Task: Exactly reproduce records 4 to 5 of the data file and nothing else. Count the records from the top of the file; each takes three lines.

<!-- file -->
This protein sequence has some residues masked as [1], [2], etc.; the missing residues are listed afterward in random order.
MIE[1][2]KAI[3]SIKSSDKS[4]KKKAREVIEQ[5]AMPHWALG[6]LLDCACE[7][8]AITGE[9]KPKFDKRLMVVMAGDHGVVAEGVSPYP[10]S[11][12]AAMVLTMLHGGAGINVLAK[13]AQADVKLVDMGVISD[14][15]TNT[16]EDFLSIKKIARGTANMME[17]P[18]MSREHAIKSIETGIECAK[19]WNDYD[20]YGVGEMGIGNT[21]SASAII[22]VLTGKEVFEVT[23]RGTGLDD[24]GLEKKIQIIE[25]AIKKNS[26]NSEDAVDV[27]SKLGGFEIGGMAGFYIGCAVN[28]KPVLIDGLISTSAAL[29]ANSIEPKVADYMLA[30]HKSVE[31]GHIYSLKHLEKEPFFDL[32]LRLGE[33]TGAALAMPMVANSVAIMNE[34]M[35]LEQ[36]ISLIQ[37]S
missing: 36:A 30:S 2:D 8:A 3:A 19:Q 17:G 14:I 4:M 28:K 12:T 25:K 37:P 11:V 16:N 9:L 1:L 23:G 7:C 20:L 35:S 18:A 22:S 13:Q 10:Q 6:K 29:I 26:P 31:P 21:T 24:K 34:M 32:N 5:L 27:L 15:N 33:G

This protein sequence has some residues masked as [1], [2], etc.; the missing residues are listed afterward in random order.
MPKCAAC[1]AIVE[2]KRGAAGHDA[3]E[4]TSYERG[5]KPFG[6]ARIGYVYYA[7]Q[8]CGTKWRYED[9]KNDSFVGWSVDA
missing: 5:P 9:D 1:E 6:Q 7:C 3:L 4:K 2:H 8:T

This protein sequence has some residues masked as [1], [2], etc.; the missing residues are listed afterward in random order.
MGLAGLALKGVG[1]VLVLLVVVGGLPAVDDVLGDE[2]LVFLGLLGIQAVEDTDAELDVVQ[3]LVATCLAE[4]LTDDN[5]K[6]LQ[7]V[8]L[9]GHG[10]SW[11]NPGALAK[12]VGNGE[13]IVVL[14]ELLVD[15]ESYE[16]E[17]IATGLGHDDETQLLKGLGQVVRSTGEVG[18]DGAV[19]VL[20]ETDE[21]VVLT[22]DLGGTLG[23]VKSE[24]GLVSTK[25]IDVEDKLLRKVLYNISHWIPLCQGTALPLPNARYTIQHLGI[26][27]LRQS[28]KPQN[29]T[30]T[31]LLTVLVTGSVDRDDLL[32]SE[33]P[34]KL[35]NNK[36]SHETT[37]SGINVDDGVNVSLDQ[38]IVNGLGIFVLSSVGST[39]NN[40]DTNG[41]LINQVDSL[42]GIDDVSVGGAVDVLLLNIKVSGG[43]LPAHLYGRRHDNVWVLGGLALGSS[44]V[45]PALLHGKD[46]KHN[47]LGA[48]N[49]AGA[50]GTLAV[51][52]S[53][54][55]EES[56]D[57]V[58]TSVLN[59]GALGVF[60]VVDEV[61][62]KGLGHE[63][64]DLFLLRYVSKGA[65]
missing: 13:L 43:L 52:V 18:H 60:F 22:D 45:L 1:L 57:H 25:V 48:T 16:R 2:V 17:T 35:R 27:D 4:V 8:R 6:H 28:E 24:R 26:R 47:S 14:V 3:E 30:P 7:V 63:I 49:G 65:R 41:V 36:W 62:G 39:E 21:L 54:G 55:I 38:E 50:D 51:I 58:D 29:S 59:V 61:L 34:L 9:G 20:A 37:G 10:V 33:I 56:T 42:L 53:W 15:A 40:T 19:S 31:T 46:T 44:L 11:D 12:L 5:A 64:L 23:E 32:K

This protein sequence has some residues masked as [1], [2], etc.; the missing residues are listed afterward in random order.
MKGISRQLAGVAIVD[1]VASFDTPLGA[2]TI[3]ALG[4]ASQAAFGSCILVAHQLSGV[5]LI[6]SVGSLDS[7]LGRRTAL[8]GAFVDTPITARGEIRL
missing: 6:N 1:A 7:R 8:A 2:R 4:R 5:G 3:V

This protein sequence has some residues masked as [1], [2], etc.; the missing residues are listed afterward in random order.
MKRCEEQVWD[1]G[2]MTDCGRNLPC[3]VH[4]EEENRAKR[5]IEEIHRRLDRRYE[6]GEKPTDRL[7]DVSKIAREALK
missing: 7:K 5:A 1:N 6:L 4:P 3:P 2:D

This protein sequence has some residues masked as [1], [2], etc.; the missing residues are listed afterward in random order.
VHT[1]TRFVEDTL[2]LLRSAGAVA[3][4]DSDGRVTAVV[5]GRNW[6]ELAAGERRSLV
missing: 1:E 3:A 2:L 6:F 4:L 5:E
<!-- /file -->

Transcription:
This protein sequence has some residues masked as [1], [2], etc.; the missing residues are listed afterward in random order.
MKGISRQLAGVAIVD[1]VASFDTPLGA[2]TI[3]ALG[4]ASQAAFGSCILVAHQLSGV[5]LI[6]SVGSLDS[7]LGRRTAL[8]GAFVDTPITARGEIRL
missing: 6:N 1:A 7:R 8:A 2:R 4:R 5:G 3:V

This protein sequence has some residues masked as [1], [2], etc.; the missing residues are listed afterward in random order.
MKRCEEQVWD[1]G[2]MTDCGRNLPC[3]VH[4]EEENRAKR[5]IEEIHRRLDRRYE[6]GEKPTDRL[7]DVSKIAREALK
missing: 7:K 5:A 1:N 6:L 4:P 3:P 2:D